The church’s story began in 1935 when the Conley family donated a small home and two lots on what is now College Avenue.
“Not much is known about them,” said Jan Liles, who has been working at the church 38 years, has worn many hats but is now known (mostly) as secretary to the senior pastor.
Jan and Jim Farr, other long, long-term members, filled in many details of how the church began and grew.
As it prepares for its 75th anniversary celebration in October, many facts are being brought out that some – even members — did not know.
In the beginning people were meeting in homes and the Conley family (who no one seems to know much about since the history of that was destroyed) donated the house and two lots. The mission became known (then) as the First Baptist Church of Ruskin. Their home was across the street from the present church and on that land an auditorium was built in 1937 and the church officially organized as a Southern Baptist Church.
The Rev. R.P. Coogle was its first pastor. Since then, 14 other pastors have served its people.
The land where the present auditorium stands was purchased in 1957 and the Rev. Bill Martin had what is now called The Martin Building constructed. Following that, Rev. Don (Ketcham) arrived and word-of-mouth history was carried forward even after the blowing up of the safe.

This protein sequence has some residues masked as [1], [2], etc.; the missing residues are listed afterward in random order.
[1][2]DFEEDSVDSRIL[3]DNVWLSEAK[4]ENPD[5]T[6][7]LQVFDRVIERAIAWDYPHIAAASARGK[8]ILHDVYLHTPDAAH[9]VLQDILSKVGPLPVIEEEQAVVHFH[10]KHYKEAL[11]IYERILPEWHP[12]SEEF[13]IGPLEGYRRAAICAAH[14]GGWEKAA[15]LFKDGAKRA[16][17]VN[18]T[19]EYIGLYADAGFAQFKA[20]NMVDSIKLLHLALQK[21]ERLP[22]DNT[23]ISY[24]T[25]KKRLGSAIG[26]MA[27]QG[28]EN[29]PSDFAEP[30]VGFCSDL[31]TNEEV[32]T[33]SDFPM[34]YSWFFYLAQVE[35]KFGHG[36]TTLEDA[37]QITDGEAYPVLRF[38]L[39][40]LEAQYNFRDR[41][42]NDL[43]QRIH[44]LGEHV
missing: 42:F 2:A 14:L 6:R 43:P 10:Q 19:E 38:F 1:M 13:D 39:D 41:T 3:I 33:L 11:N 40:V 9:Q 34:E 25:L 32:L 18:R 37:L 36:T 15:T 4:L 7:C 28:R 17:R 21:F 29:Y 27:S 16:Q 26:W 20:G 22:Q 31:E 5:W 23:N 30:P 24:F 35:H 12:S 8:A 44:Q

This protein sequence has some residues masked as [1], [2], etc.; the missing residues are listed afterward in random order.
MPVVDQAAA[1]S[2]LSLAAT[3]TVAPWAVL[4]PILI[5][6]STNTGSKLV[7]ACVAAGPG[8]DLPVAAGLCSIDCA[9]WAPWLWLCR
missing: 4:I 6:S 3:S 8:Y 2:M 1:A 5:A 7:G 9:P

When asked, Rev. Don told several stories but one particularly struck a chord with those present because they saw it as a miracle — although no one knew its significance (not even Don) for almost 30 years.
“One day the Deacons and I were praying and it was very heavy on our hearts to donate money to a particular missionary,” he said. The missionary was in Grand Turk, a poor island at the end of the Bahamas, and the preacher there had been saved in the same church at the same time as Rev. Don. “We had been friends, but were not connected then as missionaries went off to these places and well — they lived on what they could, at that time he had no ‘board’ or anything to go to for support.”
The Ruskin church sent him $500.
Years later, it came out in conversation that at the very moment the money arrived, the missionaries — Jack and Marguerite Harvey — had packed up and were ready to leave because they were completely destitute.
“They took that gift as a sign God wanted them to stay on and they did, for a long time after that and made a great difference,” Rev. Don explained.
Soon afterward, the Harveys got support from a Mission Board and stayed in Grand Turk 30 years.